• Anonymous users will only get to see details about an IP they search for. People though will be able to register and add their own entries to a database. These registered users will be able to see the complete listings. Each user will belong to a group and every group will have a different weight which will depend on his ‘expertise’ (I know this is broad, but read on). For example, the group of the individual users will certainly have less weight than the group of the postmasters of Greek ISPs (yeap there are some who regularly contribute). Using their weights users will be able to vote on each entry that’s inside the database. Upon a certain score these entries will be flagged as eligible to be on the blacklist. Listed people will be able to opt-out but this process will be moderated by the superusers, that means that spammers like the infamous sofokleous10 will never get a chance to opt-out even for a single second.
    Most of this functionality is already coded and is working quite well.

  • Mid term goals:
  • Various export formats will be supported (BIND/RBLDNSD, Spamassassin/Postifix/Exim/sendmail/etc). Selective/custom export of entries will be provided. Users will be able to select if they want to export/use a strict blacklist, that is hosts that are scored very high, a moderate one and a very broad/risky one. Levels have yet to be defined. An API will be published so that entries can be re-used in other applications (json format ?)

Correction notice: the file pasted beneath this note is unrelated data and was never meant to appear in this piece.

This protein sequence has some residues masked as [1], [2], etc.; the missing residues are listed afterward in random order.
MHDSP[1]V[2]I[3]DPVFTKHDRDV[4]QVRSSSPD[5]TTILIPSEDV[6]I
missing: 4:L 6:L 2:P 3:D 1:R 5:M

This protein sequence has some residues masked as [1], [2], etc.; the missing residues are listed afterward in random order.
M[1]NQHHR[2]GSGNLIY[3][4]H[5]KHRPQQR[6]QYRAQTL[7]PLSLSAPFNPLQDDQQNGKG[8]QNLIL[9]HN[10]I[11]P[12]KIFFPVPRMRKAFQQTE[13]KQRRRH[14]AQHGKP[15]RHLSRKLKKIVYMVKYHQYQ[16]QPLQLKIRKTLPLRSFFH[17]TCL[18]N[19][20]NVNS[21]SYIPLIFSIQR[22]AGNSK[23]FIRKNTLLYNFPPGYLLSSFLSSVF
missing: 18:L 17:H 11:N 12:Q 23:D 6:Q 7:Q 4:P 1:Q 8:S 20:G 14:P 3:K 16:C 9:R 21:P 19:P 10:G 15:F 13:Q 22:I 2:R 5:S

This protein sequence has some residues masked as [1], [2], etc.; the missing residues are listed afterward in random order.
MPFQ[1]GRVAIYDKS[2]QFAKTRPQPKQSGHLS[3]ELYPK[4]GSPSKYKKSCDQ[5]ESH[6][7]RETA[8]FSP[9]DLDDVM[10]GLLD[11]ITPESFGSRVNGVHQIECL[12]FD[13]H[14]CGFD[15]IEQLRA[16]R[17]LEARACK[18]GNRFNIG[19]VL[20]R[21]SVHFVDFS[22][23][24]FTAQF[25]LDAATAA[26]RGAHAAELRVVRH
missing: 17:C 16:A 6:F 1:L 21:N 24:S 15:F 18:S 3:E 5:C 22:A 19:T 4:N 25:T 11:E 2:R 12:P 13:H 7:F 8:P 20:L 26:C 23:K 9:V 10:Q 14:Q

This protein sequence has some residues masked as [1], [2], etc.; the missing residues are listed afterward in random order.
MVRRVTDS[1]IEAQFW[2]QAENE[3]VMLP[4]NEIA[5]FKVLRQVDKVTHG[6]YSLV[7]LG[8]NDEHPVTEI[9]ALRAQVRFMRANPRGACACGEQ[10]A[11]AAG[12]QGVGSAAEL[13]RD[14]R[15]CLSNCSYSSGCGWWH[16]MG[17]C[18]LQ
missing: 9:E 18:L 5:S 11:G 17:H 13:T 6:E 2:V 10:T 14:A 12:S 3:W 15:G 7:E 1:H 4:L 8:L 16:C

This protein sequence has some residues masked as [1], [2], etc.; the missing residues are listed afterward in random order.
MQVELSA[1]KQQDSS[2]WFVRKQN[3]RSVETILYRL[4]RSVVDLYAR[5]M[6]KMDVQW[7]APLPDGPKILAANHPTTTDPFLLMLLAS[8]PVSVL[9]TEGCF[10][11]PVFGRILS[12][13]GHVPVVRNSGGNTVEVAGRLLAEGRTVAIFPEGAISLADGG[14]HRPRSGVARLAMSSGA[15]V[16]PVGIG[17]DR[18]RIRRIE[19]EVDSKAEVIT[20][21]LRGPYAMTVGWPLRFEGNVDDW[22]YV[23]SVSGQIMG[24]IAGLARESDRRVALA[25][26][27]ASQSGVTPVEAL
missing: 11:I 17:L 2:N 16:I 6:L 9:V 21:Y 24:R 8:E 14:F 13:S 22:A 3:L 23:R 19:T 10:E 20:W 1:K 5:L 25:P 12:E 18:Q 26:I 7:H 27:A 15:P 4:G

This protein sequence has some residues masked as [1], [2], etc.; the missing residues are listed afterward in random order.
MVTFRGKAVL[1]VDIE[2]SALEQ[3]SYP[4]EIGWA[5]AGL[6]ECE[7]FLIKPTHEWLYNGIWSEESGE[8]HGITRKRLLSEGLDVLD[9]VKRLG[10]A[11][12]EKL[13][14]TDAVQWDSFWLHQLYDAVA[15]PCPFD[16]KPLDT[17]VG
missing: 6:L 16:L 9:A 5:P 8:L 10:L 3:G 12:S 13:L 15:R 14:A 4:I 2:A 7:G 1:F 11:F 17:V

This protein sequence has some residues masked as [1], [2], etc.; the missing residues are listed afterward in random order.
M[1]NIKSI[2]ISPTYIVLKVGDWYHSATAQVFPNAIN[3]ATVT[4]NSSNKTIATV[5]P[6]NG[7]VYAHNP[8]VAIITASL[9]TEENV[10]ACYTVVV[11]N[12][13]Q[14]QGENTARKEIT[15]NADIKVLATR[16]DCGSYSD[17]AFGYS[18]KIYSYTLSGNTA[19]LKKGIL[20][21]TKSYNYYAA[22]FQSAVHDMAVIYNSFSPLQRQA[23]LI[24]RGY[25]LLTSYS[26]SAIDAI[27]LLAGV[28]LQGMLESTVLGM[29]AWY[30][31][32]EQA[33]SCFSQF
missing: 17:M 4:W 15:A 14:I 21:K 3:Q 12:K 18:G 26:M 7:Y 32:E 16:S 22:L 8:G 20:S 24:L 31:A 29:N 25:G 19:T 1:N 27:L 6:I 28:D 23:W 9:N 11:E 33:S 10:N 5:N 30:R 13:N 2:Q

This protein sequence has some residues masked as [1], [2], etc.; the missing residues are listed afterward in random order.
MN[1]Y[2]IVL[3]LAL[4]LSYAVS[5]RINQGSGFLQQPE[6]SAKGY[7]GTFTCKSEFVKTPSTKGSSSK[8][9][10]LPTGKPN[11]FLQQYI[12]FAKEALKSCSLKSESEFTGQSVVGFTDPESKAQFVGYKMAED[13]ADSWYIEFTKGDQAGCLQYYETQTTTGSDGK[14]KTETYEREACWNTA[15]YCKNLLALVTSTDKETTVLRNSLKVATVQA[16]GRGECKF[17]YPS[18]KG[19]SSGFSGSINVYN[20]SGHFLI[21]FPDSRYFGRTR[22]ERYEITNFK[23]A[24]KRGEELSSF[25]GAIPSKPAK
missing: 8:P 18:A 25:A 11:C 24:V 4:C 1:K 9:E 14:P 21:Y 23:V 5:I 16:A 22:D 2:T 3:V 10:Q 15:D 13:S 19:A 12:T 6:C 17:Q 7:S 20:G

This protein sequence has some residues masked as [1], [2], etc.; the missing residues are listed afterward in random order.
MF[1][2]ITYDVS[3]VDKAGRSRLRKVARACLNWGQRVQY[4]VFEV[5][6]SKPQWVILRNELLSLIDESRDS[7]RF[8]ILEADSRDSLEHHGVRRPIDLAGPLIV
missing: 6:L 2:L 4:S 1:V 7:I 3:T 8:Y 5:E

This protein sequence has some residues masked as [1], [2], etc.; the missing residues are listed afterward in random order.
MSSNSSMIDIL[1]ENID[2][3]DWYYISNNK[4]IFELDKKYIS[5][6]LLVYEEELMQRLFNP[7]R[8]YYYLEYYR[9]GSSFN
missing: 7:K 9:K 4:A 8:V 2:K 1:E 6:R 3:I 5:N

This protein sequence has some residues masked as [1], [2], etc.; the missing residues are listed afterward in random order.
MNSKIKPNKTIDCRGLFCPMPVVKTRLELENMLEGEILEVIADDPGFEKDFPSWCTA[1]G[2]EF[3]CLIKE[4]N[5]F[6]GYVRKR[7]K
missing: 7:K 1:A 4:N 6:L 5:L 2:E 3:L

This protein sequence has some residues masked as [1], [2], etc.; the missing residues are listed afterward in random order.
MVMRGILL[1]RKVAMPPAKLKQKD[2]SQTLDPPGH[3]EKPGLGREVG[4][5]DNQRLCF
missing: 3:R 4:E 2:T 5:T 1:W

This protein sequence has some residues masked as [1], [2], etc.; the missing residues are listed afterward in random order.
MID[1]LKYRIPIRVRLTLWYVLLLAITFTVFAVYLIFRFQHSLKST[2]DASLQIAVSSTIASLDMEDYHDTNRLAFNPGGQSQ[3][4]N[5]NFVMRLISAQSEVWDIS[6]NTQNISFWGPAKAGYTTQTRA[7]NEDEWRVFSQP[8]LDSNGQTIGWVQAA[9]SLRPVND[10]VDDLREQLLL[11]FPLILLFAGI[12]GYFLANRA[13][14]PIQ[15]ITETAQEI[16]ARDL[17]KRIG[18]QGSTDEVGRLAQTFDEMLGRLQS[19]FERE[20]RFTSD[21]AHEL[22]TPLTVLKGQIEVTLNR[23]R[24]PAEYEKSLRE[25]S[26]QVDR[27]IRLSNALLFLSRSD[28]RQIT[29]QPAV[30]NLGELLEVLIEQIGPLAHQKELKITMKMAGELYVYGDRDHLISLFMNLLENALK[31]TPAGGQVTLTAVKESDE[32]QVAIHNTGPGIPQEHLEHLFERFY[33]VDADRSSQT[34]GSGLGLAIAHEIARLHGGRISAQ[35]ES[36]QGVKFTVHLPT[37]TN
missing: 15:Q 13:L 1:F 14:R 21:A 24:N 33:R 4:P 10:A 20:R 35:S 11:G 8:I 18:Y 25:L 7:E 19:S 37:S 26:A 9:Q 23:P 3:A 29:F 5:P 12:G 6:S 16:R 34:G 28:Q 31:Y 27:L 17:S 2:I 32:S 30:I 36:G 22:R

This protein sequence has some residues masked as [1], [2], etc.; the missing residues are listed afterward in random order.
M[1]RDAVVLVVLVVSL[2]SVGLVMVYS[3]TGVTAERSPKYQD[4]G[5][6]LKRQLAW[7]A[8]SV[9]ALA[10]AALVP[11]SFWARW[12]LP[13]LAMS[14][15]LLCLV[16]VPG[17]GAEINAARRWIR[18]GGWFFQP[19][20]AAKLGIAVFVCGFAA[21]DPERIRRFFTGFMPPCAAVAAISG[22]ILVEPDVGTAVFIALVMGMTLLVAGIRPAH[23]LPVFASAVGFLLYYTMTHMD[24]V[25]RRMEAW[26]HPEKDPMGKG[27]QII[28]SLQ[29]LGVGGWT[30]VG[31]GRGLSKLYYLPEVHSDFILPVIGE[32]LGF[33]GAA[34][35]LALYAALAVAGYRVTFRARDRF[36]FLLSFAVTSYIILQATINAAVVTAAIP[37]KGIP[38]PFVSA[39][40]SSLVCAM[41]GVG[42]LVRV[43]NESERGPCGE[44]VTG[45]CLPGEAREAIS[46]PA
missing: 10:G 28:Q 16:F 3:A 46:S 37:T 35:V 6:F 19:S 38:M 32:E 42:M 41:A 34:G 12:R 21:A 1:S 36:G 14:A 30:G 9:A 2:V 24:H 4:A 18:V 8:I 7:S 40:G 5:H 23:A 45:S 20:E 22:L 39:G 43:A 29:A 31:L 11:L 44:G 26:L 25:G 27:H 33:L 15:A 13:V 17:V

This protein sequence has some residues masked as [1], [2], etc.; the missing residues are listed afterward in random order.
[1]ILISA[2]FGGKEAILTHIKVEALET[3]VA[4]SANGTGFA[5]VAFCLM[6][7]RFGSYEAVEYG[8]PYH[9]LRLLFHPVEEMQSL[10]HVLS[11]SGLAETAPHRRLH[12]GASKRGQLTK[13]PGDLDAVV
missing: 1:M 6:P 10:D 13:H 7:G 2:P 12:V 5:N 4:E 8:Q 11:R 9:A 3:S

• Long term goals:
  • A method/interface that someone would copy/paste their email and it would automagically parse it, provide the user with the discovered malicious entries (IP, emails, URLs) and propose him to add them to the database. Maybe automate this even further so that they are added on a separate moderated queue without user interaction, that would be suitable for submitting entries via email plugins for clients such as mutt/thunderbird/etc.

  • The code:
  • The django application code resides in github for now: https://github.com/kargig/grrbl_django. Everyone is welcome to submit ideas (as issues) and code! Feel free to download, test and provide feedback.

  • Greek Adblock Plus Filter
  • Since the code is very flexible I am thinking whether Greek Adblock Plus Filter can also be benefited by this voting system. It probably can, so expect some changes to that list as well. One interface to rule them all.

    Many thanks go to @apoikos who has been helping me a lot with the tons of questions I still have on django stuff.

    Notes on HP raid controllers

    Lately I had to deal with some HP raid controllers and I’ve gathered some notes on them. I’ll post them here so I won’t forget about them.